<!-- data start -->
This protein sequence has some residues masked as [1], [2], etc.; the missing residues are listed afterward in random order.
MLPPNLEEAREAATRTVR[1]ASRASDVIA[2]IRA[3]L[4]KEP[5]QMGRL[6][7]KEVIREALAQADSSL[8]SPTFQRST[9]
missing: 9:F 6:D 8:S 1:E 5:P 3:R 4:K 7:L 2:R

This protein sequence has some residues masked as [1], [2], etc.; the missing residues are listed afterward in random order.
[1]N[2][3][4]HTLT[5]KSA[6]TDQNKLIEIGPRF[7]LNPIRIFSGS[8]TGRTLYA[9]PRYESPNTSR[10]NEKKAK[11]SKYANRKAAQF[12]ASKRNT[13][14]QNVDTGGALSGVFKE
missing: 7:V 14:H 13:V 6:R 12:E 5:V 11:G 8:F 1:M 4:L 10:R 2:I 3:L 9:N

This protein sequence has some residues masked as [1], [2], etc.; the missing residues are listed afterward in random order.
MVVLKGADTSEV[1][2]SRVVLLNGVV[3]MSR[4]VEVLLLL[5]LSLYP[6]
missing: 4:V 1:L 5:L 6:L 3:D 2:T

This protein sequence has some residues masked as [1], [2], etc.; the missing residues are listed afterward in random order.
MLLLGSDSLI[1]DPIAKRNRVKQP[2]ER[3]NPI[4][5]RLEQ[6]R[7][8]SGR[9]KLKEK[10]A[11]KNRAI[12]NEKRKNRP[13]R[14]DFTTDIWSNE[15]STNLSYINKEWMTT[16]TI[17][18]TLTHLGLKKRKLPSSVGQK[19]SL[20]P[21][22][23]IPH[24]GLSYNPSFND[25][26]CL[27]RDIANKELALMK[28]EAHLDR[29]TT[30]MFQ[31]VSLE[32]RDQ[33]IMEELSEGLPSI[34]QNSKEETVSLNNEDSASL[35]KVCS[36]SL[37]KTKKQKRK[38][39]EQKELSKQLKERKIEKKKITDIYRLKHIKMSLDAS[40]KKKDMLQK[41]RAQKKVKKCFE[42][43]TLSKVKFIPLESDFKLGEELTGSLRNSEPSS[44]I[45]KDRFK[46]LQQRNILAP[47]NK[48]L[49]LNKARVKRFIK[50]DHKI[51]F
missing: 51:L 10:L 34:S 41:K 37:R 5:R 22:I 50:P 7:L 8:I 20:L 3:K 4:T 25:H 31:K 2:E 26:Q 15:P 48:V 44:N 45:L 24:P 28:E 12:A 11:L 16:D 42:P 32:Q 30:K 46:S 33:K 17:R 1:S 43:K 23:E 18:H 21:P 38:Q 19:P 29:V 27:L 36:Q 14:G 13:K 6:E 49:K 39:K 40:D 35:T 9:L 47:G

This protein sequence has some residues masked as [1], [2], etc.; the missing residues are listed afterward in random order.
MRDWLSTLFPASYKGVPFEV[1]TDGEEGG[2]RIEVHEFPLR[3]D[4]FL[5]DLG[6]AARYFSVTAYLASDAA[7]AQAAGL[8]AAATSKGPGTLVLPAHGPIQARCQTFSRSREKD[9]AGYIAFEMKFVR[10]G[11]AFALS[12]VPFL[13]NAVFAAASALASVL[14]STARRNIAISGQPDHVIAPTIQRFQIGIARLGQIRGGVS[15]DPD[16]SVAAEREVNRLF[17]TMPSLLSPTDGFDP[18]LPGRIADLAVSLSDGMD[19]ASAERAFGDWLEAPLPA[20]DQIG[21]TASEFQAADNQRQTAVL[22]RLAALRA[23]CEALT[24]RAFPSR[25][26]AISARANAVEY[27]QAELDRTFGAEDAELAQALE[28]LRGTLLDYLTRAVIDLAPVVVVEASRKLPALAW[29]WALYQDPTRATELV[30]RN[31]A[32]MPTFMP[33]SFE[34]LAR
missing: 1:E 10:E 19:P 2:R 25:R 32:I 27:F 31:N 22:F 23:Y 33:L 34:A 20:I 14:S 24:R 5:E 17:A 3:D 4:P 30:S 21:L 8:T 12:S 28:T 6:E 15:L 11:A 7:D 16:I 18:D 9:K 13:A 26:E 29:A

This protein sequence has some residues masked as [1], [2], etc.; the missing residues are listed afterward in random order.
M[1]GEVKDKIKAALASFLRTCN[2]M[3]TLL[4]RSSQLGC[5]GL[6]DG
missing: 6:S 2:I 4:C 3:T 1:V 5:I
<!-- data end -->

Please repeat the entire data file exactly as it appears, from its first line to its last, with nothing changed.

This protein sequence has some residues masked as [1], [2], etc.; the missing residues are listed afterward in random order.
MLPPNLEEAREAATRTVR[1]ASRASDVIA[2]IRA[3]L[4]KEP[5]QMGRL[6][7]KEVIREALAQADSSL[8]SPTFQRST[9]
missing: 9:F 6:D 8:S 1:E 5:P 3:R 4:K 7:L 2:R

This protein sequence has some residues masked as [1], [2], etc.; the missing residues are listed afterward in random order.
[1]N[2][3][4]HTLT[5]KSA[6]TDQNKLIEIGPRF[7]LNPIRIFSGS[8]TGRTLYA[9]PRYESPNTSR[10]NEKKAK[11]SKYANRKAAQF[12]ASKRNT[13][14]QNVDTGGALSGVFKE
missing: 7:V 14:H 13:V 6:R 12:E 5:V 11:G 8:F 1:M 4:L 10:R 2:I 3:L 9:N

This protein sequence has some residues masked as [1], [2], etc.; the missing residues are listed afterward in random order.
MVVLKGADTSEV[1][2]SRVVLLNGVV[3]MSR[4]VEVLLLL[5]LSLYP[6]
missing: 4:V 1:L 5:L 6:L 3:D 2:T

This protein sequence has some residues masked as [1], [2], etc.; the missing residues are listed afterward in random order.
MLLLGSDSLI[1]DPIAKRNRVKQP[2]ER[3]NPI[4][5]RLEQ[6]R[7][8]SGR[9]KLKEK[10]A[11]KNRAI[12]NEKRKNRP[13]R[14]DFTTDIWSNE[15]STNLSYINKEWMTT[16]TI[17][18]TLTHLGLKKRKLPSSVGQK[19]SL[20]P[21][22][23]IPH[24]GLSYNPSFND[25][26]CL[27]RDIANKELALMK[28]EAHLDR[29]TT[30]MFQ[31]VSLE[32]RDQ[33]IMEELSEGLPSI[34]QNSKEETVSLNNEDSASL[35]KVCS[36]SL[37]KTKKQKRK[38][39]EQKELSKQLKERKIEKKKITDIYRLKHIKMSLDAS[40]KKKDMLQK[41]RAQKKVKKCFE[42][43]TLSKVKFIPLESDFKLGEELTGSLRNSEPSS[44]I[45]KDRFK[46]LQQRNILAP[47]NK[48]L[49]LNKARVKRFIK[50]DHKI[51]F
missing: 51:L 10:L 34:S 41:K 37:R 5:R 22:I 50:P 7:L 8:I 20:L 3:K 4:T 25:H 31:K 2:E 26:Q 15:P 48:V 44:N 45:L 24:P 28:E 12:A 11:L 16:D 42:P 32:Q 30:K 46:S 33:K 17:R 1:S 43:K 23:E 18:H 21:P 38:Q 19:P 29:V 27:L 36:Q 14:G 13:K 6:E 49:K 39:K 40:D 35:T 9:L 47:G

This protein sequence has some residues masked as [1], [2], etc.; the missing residues are listed afterward in random order.
MRDWLSTLFPASYKGVPFEV[1]TDGEEGG[2]RIEVHEFPLR[3]D[4]FL[5]DLG[6]AARYFSVTAYLASDAA[7]AQAAGL[8]AAATSKGPGTLVLPAHGPIQARCQTFSRSREKD[9]AGYIAFEMKFVR[10]G[11]AFALS[12]VPFL[13]NAVFAAASALASVL[14]STARRNIAISGQPDHVIAPTIQRFQIGIARLGQIRGGVS[15]DPD[16]SVAAEREVNRLF[17]TMPSLLSPTDGFDP[18]LPGRIADLAVSLSDGMD[19]ASAERAFGDWLEAPLPA[20]DQIG[21]TASEFQAADNQRQTAVL[22]RLAALRA[23]CEALT[24]RAFPSR[25][26]AISARANAVEY[27]QAELDRTFGAEDAELAQALE[28]LRGTLLDYLTRAVIDLAPVVVVEASRKLPALAW[29]WALYQDPTRATELV[30]RN[31]A[32]MPTFMP[33]SFE[34]LAR
missing: 1:E 10:E 19:P 2:R 25:R 32:I 27:F 31:N 22:F 23:Y 33:L 34:A 20:I 14:S 24:R 5:E 17:A 3:D 4:P 30:S 21:L 8:T 12:S 28:T 6:E 15:L 11:A 7:D 16:I 18:D 9:K 13:A 26:E 29:A

This protein sequence has some residues masked as [1], [2], etc.; the missing residues are listed afterward in random order.
M[1]GEVKDKIKAALASFLRTCN[2]M[3]TLL[4]RSSQLGC[5]GL[6]DG
missing: 6:S 2:I 4:C 3:T 1:V 5:I